Michael Pineda: So Far, So Good for Seattle Mariners Starter
Before the season, Seattle Mariners GM Jack Zduriencik was faced with a tough decision. Does he leave pitcher Michael Pineda in the minors or does he have him start the season with the big club and lose a season of team control?
After an impressive spring, Zduriencik felt Pineda earned a spot in the rotation and had him start the year with the Mariners. So far, that decision looks like the right one.
Pineda has gotten off to an impressive start and last night. He overpowered a very good Toronto Blue Jays’ lineup.
Pineda allowed just five hits and one earned run while striking out seven over 7.1 innings of work. He threw 102 pitches and threw first-pitch strikes to 23 out of the 29 batters he faced. That’s impressive.
Perhaps the most impressive part of Pineda’s evening was his fastball. It was routinely clocked in the mid-90s and out of the 73 four-seam fastballs he threw, he got the Blue Jays to swing and miss 14 times. Trust me when I tell you, it wasn’t a John Tudor fastball he was throwing up there.
The Mariners already have one ace at the top of the rotation with Felix Hernandez. If Pineda continues to develop the way everyone thinks he will, they will have two aces in their rotation.
Here are some other things you need to know about Michael Pineda:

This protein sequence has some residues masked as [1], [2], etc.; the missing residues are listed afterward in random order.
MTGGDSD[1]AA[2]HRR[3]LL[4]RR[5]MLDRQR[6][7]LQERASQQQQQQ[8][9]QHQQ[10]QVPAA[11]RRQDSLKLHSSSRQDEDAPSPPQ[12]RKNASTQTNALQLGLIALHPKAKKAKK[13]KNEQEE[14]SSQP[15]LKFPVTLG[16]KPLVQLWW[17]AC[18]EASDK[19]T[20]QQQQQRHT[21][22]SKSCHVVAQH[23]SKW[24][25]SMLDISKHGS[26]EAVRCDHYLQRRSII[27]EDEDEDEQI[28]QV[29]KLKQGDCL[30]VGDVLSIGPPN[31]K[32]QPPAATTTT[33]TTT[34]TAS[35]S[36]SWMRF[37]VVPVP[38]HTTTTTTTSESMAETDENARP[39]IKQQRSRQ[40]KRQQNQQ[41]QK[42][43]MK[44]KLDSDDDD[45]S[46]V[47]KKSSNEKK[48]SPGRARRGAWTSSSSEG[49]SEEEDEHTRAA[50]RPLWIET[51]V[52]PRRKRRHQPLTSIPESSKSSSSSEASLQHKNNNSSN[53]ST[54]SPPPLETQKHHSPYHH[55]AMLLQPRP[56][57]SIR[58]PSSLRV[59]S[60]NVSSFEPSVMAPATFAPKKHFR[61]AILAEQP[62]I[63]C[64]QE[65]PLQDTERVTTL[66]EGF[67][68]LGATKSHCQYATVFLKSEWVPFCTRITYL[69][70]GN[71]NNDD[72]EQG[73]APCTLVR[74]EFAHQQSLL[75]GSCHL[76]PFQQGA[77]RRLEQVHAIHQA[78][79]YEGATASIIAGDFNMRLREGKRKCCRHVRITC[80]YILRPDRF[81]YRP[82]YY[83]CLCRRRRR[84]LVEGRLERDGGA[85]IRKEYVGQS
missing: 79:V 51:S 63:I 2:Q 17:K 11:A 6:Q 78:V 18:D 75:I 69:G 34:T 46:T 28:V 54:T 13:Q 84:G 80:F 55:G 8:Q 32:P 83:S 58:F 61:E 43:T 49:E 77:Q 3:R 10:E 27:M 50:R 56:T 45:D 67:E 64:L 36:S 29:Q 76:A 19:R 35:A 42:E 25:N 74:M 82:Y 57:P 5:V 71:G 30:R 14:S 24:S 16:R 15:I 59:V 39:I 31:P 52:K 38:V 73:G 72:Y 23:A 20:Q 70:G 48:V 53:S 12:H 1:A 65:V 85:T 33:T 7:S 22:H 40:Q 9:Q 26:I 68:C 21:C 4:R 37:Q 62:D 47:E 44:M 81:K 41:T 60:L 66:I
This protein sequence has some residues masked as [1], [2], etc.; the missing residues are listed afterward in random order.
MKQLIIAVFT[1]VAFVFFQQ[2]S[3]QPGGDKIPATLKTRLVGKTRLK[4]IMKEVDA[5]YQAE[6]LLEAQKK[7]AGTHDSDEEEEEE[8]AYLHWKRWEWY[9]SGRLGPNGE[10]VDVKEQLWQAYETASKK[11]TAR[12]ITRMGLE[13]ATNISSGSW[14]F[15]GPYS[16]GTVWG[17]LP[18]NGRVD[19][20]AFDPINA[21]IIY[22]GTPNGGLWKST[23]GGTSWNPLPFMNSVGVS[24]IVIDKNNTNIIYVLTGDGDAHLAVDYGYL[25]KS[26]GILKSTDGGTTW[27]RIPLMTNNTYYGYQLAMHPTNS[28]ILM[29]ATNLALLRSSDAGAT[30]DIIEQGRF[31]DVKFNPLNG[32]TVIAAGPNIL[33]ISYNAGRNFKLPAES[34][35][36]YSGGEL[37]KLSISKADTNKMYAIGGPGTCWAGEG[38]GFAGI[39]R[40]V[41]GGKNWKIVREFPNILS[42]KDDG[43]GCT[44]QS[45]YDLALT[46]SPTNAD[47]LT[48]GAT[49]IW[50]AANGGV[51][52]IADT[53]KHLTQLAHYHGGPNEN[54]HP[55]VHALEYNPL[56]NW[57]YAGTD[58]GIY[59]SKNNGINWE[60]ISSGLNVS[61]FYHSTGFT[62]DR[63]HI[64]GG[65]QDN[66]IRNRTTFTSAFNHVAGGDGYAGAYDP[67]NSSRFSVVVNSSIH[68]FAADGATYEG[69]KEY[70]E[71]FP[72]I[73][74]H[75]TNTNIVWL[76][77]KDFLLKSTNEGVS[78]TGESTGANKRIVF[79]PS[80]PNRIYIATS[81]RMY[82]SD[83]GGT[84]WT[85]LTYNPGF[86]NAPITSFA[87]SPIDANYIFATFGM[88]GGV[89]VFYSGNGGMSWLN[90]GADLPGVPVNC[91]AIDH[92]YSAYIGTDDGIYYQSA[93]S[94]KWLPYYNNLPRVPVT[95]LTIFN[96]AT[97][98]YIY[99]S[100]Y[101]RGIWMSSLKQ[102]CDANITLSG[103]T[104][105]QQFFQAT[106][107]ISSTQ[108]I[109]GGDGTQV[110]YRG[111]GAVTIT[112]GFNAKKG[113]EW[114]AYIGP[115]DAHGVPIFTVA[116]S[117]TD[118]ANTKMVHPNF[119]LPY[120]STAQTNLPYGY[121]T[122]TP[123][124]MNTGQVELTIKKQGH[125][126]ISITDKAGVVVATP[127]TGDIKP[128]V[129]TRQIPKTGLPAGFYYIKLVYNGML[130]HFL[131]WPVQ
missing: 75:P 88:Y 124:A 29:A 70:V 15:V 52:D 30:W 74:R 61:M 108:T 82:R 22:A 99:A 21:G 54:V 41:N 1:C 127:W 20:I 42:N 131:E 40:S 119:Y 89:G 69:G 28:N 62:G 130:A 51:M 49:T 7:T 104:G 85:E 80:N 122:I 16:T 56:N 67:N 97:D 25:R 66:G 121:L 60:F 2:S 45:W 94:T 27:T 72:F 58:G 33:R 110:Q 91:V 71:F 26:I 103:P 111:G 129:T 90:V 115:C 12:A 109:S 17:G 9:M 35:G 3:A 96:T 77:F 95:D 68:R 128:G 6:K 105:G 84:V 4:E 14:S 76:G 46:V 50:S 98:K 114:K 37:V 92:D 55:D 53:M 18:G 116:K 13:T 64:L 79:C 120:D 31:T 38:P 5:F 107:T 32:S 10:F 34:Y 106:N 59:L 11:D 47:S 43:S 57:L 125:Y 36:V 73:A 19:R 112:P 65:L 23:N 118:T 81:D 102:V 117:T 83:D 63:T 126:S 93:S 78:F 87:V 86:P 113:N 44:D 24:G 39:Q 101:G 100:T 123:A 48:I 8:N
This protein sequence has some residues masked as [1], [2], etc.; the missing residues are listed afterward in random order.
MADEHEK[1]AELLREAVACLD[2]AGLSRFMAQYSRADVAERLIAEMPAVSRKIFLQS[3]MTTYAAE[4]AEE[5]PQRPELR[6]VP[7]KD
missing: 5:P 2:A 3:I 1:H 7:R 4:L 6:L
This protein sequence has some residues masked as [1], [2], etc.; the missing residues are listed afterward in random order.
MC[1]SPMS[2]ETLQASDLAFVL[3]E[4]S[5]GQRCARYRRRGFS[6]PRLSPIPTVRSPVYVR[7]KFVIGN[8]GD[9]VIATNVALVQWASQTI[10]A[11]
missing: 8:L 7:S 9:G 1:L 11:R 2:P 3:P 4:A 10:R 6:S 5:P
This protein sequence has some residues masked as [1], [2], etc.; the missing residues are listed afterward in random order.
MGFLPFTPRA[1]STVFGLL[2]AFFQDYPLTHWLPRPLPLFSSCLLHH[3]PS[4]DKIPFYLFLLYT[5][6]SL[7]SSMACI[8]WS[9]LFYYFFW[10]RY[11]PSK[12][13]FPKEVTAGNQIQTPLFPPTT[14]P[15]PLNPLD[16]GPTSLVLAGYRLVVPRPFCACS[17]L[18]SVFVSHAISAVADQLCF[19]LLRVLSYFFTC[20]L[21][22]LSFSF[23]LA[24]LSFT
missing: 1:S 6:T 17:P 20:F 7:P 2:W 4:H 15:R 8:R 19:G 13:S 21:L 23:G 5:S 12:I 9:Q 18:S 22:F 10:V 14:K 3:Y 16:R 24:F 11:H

Drafted: Signed as an amateur free agent by the Mariners in 2005 out of the Dominican Republic
Minor League Stats:
|FRk (2 seasons)||FRk||1.82||15||79.1||16||62||1.286||9.5||0.2||2.0||7.0|
|A (1 season)||A||1.95||21||138.1||30||128||1.041||7.1||0.5||2.3||8.3|
|AA (1 season)||AA||2.22||13||77.0||19||78||1.091||7.8||0.1||2.0||9.1|
|Rk (1 season)||Rk||0.00||2||3.0||0||4||0.667||6.0||0.0||0.0||12.0|
|AAA (1 season)||AAA||4.76||12||62.1||33||76||1.139||7.8||1.3||2.5||11.0|
|A+ (1 season)||A+||2.84||8||44.1||14||48||0.789||5.9||0.6||1.2||9.7|
Keith Law Ranking and Analysis:
Ranking: No. 21 out of 100 best prospects in baseball in 2011
Analysis: “Pineda missed a huge chunk of 2009 with an elbow injury (not the kind that requires Tommy John surgery), but had a full, healthy season in 2010 and saw his velocity and offspeed stuff improve substantially. Pineda was skinny to the point of scrawny before the 2009 injury, but has grown a little and added 20-25 pounds while seeing his fastball jump to the mid-to-upper 90s, touching 100 at times.
He can locate the fastball extremely well, and it sets up the mid-80s split-change, with the slider becoming tighter as the 2010 season went on, until the Mariners shut him down for precautionary reasons. On the right night you could grade either offspeed pitch as above-average to plus, and if one of those becomes more consistent — and he stays healthy — he could be No. 1a to King Felix’s No. 1 in Seattle’s rotation.”
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